After a week I noticed that the small tree had been returned.  I also noticed the gumdrop ball had been ripped apart as there were gumdrops and toothpicks all over the table.  I was upset not because of the ornament itself, but the possibility that someone had eaten these stale gumdrops.  Jenna claims she doesn’t even like spice gumdrops.  Why would she do that?



          I didn’t realize that the gumdrops had been used to decorate the smaller tree.  And actually they do look nice – but they don’t seem to stay.   It was a cute idea.  She said they looked like Christmas lights.  Her creativity made me smile.
We no longer have the gumdrop ball ornament.  After Christmas, the pulled off gumdrops will also be trashed.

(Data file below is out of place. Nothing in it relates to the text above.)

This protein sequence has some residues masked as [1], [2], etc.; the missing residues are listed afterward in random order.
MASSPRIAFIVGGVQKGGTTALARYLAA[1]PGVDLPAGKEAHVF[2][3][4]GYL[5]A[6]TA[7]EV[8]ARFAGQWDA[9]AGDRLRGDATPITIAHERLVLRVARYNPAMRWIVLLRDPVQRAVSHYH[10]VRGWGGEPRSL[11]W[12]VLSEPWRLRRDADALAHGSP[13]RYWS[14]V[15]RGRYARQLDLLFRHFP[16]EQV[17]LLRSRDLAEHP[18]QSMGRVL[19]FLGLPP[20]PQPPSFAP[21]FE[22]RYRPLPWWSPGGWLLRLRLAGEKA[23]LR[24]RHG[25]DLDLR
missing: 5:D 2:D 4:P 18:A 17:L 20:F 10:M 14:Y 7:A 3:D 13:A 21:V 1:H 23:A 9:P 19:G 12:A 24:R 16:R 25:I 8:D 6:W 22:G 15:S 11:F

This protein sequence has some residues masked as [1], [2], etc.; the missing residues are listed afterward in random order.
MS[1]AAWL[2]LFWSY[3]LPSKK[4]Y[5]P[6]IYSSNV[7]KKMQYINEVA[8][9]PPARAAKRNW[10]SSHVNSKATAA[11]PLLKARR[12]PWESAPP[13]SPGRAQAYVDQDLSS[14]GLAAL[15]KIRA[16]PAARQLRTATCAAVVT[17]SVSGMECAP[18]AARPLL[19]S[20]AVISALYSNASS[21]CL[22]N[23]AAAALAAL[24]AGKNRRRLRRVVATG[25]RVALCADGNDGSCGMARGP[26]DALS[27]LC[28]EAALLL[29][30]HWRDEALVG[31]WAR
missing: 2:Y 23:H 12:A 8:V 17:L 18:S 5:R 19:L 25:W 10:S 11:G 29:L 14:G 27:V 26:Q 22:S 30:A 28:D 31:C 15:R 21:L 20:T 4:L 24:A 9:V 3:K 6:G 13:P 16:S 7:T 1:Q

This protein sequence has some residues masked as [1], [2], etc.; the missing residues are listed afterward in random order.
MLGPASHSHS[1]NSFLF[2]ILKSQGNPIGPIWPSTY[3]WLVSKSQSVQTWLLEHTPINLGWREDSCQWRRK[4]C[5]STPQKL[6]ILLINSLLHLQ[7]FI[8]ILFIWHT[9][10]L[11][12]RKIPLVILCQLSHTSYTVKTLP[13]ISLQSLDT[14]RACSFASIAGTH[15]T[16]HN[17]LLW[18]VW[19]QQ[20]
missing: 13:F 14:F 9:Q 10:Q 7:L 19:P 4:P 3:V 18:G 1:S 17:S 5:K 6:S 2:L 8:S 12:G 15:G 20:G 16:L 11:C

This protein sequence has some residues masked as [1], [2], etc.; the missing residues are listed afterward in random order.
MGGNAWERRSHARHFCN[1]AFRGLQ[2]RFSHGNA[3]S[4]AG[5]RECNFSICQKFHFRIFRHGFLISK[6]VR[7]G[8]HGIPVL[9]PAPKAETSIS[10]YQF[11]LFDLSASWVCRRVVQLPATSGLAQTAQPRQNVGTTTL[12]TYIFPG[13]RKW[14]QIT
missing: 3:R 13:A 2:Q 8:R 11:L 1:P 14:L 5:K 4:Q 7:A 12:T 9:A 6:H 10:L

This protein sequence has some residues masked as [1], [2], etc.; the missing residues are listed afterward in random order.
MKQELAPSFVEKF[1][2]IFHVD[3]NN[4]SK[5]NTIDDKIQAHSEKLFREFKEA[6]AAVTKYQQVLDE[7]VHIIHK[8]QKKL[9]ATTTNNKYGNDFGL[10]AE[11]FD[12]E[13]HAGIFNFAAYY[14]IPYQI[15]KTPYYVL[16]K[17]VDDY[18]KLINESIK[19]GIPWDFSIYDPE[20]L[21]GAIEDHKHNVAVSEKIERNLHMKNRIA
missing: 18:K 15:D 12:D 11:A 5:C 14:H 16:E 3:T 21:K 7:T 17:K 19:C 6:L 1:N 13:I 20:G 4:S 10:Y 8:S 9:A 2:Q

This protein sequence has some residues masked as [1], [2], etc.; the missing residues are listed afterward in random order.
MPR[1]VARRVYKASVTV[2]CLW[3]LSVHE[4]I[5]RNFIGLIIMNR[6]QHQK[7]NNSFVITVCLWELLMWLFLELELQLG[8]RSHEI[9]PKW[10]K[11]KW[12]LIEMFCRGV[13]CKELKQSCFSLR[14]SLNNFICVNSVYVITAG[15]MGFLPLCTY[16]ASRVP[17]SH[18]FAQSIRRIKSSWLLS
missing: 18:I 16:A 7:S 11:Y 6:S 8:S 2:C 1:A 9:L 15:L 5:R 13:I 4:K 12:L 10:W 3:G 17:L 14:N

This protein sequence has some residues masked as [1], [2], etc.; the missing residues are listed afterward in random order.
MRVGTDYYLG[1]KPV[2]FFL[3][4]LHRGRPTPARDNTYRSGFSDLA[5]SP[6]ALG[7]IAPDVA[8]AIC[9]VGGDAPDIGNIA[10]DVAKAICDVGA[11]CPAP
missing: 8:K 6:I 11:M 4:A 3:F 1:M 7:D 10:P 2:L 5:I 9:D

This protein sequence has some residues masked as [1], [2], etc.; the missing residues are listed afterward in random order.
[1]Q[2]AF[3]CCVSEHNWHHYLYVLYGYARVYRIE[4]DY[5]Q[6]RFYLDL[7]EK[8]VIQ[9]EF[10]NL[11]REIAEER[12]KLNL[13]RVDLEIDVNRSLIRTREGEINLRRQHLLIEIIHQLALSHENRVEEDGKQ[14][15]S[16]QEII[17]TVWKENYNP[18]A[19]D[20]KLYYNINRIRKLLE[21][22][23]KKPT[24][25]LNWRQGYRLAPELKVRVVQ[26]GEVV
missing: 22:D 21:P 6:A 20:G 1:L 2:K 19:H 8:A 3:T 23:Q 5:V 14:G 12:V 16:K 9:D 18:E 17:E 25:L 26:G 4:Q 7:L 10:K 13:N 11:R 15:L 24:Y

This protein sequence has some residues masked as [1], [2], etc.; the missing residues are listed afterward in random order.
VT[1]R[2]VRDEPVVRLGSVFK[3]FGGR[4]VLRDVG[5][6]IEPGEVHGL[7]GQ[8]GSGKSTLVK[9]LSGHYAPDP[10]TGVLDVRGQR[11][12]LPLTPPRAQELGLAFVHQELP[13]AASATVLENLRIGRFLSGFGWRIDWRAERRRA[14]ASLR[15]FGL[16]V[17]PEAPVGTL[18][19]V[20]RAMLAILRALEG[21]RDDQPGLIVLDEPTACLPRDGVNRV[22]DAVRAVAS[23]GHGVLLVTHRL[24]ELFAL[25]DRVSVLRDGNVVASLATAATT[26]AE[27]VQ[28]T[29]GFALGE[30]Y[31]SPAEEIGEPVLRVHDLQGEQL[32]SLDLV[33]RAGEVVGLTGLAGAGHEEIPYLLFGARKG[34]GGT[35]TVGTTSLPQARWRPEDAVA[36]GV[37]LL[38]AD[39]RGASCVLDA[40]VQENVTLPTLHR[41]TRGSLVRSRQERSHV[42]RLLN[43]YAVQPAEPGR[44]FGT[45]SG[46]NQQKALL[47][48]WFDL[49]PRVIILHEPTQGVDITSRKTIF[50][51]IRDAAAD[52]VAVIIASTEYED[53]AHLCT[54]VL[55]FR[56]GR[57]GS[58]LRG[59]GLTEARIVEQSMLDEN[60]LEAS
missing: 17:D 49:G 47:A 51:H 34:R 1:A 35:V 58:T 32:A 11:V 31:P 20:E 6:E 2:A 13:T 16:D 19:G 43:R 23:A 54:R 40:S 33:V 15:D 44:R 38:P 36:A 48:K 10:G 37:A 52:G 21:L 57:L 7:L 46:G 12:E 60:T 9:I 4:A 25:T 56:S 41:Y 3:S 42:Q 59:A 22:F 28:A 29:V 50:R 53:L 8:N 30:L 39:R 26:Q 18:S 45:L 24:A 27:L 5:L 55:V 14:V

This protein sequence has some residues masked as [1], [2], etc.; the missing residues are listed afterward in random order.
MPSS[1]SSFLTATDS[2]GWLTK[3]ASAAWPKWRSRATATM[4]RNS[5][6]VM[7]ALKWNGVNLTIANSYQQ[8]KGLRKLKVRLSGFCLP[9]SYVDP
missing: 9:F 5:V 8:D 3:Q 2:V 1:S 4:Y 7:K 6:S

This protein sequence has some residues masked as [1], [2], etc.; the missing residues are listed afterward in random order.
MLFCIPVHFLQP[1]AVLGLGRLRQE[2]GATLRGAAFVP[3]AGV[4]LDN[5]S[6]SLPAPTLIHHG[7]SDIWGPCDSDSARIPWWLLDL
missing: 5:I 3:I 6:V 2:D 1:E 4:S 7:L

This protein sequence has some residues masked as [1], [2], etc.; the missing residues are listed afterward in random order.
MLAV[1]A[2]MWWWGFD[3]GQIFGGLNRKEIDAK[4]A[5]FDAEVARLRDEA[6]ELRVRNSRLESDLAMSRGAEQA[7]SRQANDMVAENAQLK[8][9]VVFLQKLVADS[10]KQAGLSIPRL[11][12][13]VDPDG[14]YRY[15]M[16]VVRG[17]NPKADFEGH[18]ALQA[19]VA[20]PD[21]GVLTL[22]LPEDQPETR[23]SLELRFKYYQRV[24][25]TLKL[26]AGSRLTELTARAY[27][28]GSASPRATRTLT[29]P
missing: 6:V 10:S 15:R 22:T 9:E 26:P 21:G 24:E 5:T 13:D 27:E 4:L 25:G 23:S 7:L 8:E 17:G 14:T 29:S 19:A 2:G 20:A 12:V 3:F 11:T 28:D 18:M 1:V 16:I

Sunday, December 2, 2012

3rd year, 4th Christmas


          I have so many memories of Christmases – before Roland, after Roland, childhood, on and on and on.
          This year we will be celebrating twelve years together.  Half of them with financial struggles and at least three with sub for Santa.

          When I first moved in to our first house (Roland and the boys had already been living there for six months) it was September of 2001.  In December our family was targeted as the “twelve days of Christmas” recipients.  And that was fun and I felt very welcome to the area.

          Our first tree was an artificial Charlie Brown – the kind that gets used in a window display as part of the winter scenery – but not necessarily Christmas.  It is what would be used in a window selling skis or snow blowers or something – an insignificant tree that blends in to the background – the absolute smallest tree that I had ever encountered during my lifetime.

                                                It was flocked but much smaller than this one